Tag Archive: Trials

Christian Explanations for Why Bad Things Happen

why

Life is filled with good and bad experiences. Good things happen to bad people, and bad things happen to good people. None of us is exempt from the travails of life. Live long enough and you will face some sort of adversity in your life. Recently, my wife, Polly, spent 18 days in the hospital. This ordeal was the most stressful thing we have faced in forty-one years of marriage. I suspect it will not be the last trial we face before we die.

Christians, of course, are not exempt from bad things. “Life” happens to one and all, even if Jesus is your friend, lover, and physician. Faith does not exempt anyone from facing pain, suffering, and loss. Now, Christians will say that Jesus helps them through the bad times of life, but I found as a pastor that what helped people through adversity was not Jesus, but having a pastor and friends who cared about them. Remove Jesus from the equation, and you will find that atheists, agnostics, and other non-believers have the same need for human love and compassion. One need not believe in Jesus to love and care for others.

Go to the local Evangelical church on Sunday and you will hear songs, testimonies, and sermons extolling the awesomeness of Jesus. Jesus, according Evangelicals, is the bestest e-v-e-r-y-t-h-i-n-g. Yet, come Monday, the Jesus-fix is in the rearview mirror and the realities of life lie ahead. Evangelicals love to say Jesus is their co-pilot or sing Jesus take the Wheel with Carrie Underwood, but truth be told, their day-to-day lives reveal a far different story; that life can be and is hard, and that bad things can and do happen. I pastored Evangelical churches for twenty-five years. As a pastor who deeply cared for his flock, I traveled hand-in-hand with countless congregants as they walked through the “valley of the shadow of death.” (Psalm 23) I witnessed untold suffering, sorrow, and grief. I stood by weeping family members as they disconnected their loved ones from life support. I stood by the bedsides of the dying, knowing that they would soon be no more. I conducted the funerals of children and seniors alike. I helped congregants move to new homes after losing theirs through bankruptcy or foreclosure. Through it all, I promised them that Jesus was a friend that would stick by them no matter what; that he was closer to them than their flesh and blood family. I will admit that, at times, these words seemed superficial and hollow.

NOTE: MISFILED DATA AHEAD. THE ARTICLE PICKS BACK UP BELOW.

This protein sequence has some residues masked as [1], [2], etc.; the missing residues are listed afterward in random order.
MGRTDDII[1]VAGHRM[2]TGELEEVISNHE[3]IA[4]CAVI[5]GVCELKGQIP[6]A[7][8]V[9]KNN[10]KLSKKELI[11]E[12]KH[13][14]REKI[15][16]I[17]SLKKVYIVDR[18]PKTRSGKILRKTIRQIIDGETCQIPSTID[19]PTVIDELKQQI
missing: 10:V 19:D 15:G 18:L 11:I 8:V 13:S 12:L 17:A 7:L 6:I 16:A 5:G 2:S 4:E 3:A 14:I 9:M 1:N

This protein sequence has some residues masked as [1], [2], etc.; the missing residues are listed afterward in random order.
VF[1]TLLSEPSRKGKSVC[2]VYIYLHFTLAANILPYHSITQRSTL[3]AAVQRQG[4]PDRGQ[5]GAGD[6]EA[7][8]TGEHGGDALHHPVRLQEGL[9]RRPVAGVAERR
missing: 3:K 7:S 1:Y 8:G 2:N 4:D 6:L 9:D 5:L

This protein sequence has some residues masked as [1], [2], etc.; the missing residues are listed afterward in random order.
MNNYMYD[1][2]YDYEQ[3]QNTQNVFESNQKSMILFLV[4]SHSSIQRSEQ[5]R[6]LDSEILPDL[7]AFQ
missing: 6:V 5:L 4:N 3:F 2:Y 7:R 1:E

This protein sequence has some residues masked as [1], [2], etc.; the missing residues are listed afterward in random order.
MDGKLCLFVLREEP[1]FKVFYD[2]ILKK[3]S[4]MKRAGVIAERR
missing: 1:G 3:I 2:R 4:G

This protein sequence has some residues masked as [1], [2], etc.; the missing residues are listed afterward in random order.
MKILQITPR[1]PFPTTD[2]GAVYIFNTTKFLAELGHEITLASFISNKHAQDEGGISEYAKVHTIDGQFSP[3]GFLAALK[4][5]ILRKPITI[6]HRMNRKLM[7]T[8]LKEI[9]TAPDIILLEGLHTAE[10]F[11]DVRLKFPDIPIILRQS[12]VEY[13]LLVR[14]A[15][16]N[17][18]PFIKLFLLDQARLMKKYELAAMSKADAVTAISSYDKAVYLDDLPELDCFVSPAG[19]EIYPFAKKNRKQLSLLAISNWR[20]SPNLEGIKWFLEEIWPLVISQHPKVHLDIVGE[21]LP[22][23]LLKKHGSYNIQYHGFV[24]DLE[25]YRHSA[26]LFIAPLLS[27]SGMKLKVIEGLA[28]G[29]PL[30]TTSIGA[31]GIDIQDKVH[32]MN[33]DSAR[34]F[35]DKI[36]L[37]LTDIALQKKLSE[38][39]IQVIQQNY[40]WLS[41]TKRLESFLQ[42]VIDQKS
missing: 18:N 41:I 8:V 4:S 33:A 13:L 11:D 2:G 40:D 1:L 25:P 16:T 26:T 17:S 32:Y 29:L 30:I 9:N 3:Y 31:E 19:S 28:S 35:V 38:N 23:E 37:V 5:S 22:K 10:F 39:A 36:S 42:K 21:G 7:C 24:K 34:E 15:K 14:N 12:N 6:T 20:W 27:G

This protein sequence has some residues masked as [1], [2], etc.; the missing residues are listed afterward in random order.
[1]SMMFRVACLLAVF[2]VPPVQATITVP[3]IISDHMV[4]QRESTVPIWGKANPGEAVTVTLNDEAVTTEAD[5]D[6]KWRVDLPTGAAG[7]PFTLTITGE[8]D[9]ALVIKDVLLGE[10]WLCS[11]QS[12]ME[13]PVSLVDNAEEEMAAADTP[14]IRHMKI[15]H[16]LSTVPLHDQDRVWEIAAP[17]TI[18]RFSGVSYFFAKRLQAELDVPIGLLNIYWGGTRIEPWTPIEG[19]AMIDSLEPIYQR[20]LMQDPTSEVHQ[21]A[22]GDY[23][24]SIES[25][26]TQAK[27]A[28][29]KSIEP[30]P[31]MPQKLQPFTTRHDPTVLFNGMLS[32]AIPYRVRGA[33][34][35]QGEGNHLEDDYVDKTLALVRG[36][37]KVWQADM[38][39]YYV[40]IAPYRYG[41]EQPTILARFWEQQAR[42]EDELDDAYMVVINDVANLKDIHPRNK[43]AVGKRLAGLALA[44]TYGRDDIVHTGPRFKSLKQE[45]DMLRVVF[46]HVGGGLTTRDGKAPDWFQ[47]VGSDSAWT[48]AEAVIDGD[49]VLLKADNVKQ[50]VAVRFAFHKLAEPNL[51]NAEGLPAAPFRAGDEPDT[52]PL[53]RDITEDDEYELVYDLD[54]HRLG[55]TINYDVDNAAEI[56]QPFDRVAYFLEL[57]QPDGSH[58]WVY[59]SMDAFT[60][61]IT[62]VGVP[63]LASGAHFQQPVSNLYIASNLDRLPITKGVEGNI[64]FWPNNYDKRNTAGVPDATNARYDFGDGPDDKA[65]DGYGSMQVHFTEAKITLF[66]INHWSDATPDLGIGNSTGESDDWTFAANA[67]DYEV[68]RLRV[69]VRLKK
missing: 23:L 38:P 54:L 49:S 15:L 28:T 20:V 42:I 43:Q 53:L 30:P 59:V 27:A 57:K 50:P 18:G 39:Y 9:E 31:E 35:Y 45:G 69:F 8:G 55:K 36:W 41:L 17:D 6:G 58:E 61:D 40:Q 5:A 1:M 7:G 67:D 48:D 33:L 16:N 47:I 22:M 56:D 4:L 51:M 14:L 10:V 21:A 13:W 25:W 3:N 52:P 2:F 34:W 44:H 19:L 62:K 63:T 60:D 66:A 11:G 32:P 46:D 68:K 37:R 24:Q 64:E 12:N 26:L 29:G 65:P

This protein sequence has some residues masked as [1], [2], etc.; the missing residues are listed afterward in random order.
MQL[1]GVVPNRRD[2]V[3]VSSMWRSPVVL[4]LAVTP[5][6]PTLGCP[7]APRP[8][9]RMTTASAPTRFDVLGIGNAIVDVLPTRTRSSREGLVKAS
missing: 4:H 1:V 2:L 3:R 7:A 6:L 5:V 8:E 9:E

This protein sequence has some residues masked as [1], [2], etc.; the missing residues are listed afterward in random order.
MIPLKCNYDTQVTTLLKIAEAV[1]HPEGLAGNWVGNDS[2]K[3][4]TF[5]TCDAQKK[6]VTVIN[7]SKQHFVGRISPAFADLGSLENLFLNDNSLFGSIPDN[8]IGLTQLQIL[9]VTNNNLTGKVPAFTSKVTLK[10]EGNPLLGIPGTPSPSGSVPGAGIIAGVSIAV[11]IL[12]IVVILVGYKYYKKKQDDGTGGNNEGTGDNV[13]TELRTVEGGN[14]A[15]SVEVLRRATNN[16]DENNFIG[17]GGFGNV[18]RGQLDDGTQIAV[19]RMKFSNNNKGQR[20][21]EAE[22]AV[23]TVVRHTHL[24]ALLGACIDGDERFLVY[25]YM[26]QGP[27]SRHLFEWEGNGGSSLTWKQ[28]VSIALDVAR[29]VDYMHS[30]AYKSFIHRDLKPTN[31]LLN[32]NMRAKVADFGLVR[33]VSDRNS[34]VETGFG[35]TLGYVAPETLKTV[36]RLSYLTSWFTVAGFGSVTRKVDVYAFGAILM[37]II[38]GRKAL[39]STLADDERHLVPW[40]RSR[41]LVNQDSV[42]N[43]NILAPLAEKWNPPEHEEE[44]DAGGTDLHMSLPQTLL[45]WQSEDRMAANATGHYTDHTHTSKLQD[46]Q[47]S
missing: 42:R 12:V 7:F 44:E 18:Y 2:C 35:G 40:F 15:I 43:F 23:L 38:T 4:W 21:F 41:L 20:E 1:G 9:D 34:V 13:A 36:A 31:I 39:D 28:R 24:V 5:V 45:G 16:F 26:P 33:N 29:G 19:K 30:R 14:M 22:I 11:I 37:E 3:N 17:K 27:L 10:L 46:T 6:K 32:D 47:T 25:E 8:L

Christians who say their life is different from or superior to that of unbelievers are not being honest. Whatever faith may impart to believers, one thing is for certain: shit happens — both to Christians and unbelievers.

When asked to explain WHY bad things happen in their lives, Christians give several different reasons or explanations.

All Things Work Together for Good

The Bible says in Romans 8:28:

And we know that all things work together for good to them that love God, to them who are the called according to his purpose.

As a pastor, I explained Romans 8:28 this way: To those who are called according to God’s purpose and love him, everything turns out for good. Not everything is good, but everything works out for good. God throws good and bad things into the bag of life, and when everything shakes out, the end result is for our good. God loves us, has a purpose and plan for our lives, and only wants what is best for us. Or so I thought at the time.

God has a Purpose and Plan for Our Lives

Jeremiah 29:11 says, For I know the thoughts that I think toward you, saith the Lord, thoughts of peace, and not of evil, to give you an expected end. In Hebrews 13:5, God promises to never leave or forsake Christians. As a teen, I was encouraged to choose a “life” verse from the Bible; a verse that would be the governing principle of my life. I chose Proverbs 3:5-6: